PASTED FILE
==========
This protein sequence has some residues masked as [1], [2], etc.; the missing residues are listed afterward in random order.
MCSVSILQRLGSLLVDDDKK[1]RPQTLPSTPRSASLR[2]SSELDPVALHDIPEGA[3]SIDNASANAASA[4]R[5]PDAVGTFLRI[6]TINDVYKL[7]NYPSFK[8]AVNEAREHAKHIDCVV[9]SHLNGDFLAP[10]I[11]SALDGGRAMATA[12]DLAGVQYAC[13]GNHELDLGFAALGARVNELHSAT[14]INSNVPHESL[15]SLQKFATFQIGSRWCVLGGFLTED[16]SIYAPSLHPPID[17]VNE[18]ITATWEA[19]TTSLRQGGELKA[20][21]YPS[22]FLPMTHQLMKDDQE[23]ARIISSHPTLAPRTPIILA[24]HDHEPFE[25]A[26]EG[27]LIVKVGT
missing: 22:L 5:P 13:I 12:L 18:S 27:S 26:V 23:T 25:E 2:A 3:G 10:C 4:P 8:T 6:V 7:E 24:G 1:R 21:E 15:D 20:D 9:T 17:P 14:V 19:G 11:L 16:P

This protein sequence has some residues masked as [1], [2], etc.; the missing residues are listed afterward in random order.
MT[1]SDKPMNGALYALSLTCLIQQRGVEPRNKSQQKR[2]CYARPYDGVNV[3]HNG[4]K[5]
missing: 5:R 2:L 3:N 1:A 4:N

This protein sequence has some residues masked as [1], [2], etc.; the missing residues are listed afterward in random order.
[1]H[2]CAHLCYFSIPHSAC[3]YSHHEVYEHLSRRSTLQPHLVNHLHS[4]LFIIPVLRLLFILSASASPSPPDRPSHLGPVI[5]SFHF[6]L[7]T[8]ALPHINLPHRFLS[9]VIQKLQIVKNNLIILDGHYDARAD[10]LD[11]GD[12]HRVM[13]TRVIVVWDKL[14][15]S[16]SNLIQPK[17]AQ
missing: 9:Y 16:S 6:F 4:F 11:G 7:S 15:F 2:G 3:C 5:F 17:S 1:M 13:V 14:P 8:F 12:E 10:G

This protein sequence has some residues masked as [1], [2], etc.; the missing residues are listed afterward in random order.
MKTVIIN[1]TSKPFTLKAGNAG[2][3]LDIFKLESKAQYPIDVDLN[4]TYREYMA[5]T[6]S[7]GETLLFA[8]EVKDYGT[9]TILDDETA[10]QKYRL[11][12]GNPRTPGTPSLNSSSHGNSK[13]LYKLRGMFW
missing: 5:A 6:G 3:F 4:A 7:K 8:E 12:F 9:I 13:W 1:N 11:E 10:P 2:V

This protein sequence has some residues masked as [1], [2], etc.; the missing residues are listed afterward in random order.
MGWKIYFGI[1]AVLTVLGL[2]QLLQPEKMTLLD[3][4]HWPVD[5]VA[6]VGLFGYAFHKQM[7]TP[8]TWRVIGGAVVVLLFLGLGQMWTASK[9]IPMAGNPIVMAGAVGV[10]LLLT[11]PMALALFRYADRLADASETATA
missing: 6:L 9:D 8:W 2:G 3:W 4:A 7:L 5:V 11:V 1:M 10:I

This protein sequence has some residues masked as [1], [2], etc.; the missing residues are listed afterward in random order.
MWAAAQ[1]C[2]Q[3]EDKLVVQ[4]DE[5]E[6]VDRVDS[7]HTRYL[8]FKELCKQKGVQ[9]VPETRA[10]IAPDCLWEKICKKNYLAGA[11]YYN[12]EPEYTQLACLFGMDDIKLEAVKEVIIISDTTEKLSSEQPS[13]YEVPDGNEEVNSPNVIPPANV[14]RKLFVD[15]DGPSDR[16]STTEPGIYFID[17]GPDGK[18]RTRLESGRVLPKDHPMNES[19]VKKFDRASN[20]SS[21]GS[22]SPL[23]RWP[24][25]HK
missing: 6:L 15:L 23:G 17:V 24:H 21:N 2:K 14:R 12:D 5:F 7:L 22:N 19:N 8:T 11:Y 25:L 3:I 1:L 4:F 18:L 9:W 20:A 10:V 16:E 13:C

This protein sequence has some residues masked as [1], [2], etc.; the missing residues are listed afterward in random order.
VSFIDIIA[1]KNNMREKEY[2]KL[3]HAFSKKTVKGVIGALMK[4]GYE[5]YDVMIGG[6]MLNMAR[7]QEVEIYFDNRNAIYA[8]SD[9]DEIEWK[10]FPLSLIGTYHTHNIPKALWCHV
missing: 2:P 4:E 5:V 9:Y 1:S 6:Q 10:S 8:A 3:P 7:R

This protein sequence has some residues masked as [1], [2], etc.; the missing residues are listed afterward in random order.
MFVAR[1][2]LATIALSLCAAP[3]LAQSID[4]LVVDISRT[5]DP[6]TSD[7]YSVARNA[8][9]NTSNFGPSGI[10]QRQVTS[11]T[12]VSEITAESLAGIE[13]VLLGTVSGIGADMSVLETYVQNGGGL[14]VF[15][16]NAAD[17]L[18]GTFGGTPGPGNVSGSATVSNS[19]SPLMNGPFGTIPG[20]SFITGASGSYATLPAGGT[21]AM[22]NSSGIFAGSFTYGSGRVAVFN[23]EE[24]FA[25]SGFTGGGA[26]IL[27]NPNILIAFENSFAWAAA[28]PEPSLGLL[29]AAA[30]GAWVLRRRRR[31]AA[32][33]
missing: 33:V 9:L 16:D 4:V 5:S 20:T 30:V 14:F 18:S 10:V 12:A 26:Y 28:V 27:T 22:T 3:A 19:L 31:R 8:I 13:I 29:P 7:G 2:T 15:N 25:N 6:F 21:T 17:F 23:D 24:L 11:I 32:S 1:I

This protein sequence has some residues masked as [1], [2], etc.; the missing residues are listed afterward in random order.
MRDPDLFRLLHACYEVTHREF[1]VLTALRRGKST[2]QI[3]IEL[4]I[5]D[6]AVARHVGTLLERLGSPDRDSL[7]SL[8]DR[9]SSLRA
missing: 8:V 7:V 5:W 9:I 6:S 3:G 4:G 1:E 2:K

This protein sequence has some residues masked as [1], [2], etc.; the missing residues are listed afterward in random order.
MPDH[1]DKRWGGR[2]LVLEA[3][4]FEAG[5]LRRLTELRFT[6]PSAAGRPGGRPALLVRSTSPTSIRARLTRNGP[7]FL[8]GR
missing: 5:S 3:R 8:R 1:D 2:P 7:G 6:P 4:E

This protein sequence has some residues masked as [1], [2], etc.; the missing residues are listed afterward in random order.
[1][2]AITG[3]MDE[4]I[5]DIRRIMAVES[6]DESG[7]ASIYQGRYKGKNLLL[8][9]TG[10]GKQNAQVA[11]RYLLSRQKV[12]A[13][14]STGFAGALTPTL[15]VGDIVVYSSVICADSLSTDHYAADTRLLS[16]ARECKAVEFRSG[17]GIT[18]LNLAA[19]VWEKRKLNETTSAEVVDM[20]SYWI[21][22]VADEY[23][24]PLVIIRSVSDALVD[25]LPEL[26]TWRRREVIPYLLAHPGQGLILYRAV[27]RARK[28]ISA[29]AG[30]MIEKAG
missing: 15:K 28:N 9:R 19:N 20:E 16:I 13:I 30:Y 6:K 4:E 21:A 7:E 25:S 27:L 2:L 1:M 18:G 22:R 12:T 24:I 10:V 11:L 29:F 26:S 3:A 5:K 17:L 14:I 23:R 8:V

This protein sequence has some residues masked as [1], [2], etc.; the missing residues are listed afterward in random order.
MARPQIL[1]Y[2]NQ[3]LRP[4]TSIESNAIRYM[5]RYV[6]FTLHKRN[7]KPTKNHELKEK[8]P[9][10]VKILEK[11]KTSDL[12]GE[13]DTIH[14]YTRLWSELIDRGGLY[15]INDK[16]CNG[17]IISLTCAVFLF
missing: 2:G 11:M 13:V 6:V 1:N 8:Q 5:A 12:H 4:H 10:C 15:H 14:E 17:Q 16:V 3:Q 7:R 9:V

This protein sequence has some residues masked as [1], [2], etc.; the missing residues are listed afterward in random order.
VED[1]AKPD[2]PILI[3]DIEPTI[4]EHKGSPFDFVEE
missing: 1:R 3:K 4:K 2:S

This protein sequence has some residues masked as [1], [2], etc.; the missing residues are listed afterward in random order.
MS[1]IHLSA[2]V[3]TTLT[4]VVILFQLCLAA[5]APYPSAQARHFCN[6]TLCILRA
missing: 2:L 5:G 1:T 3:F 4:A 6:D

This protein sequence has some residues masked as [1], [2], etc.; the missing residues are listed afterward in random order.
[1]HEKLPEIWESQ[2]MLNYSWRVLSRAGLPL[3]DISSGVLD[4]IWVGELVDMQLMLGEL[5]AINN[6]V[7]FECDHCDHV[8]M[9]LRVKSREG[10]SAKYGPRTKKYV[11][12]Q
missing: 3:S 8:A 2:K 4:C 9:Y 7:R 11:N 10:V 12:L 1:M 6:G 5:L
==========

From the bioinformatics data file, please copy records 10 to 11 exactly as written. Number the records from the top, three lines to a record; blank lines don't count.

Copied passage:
This protein sequence has some residues masked as [1], [2], etc.; the missing residues are listed afterward in random order.
MPDH[1]DKRWGGR[2]LVLEA[3][4]FEAG[5]LRRLTELRFT[6]PSAAGRPGGRPALLVRSTSPTSIRARLTRNGP[7]FL[8]GR
missing: 5:S 3:R 8:R 1:D 2:P 7:G 6:P 4:E

This protein sequence has some residues masked as [1], [2], etc.; the missing residues are listed afterward in random order.
[1][2]AITG[3]MDE[4]I[5]DIRRIMAVES[6]DESG[7]ASIYQGRYKGKNLLL[8][9]TG[10]GKQNAQVA[11]RYLLSRQKV[12]A[13][14]STGFAGALTPTL[15]VGDIVVYSSVICADSLSTDHYAADTRLLS[16]ARECKAVEFRSG[17]GIT[18]LNLAA[19]VWEKRKLNETTSAEVVDM[20]SYWI[21][22]VADEY[23][24]PLVIIRSVSDALVD[25]LPEL[26]TWRRREVIPYLLAHPGQGLILYRAV[27]RARK[28]ISA[29]AG[30]MIEKAG
missing: 15:K 28:N 9:R 19:N 20:E 16:I 13:I 30:Y 6:K 4:E 21:A 7:E 25:S 27:L 2:L 1:M 18:G 22:R 12:T 24:I 10:V 11:L 29:F 26:S 3:A 5:K 17:L 14:I 23:R 8:V